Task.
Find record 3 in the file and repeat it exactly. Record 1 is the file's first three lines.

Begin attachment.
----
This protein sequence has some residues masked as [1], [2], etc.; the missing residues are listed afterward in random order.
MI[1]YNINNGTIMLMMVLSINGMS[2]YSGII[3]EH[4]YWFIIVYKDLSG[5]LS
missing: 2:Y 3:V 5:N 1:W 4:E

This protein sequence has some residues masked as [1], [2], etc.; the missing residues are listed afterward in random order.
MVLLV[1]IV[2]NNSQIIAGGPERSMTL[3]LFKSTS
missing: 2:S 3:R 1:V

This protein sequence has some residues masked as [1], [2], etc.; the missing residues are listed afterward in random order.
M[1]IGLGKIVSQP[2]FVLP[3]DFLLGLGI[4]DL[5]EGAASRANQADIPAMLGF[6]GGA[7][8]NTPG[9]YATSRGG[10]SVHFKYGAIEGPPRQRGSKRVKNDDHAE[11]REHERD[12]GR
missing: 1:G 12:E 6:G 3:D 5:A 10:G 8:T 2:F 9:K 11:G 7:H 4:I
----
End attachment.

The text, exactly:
This protein sequence has some residues masked as [1], [2], etc.; the missing residues are listed afterward in random order.
M[1]IGLGKIVSQP[2]FVLP[3]DFLLGLGI[4]DL[5]EGAASRANQADIPAMLGF[6]GGA[7][8]NTPG[9]YATSRGG[10]SVHFKYGAIEGPPRQRGSKRVKNDDHAE[11]REHERD[12]GR
missing: 1:G 12:E 6:G 3:D 5:A 10:G 8:T 2:F 9:K 11:G 7:H 4:I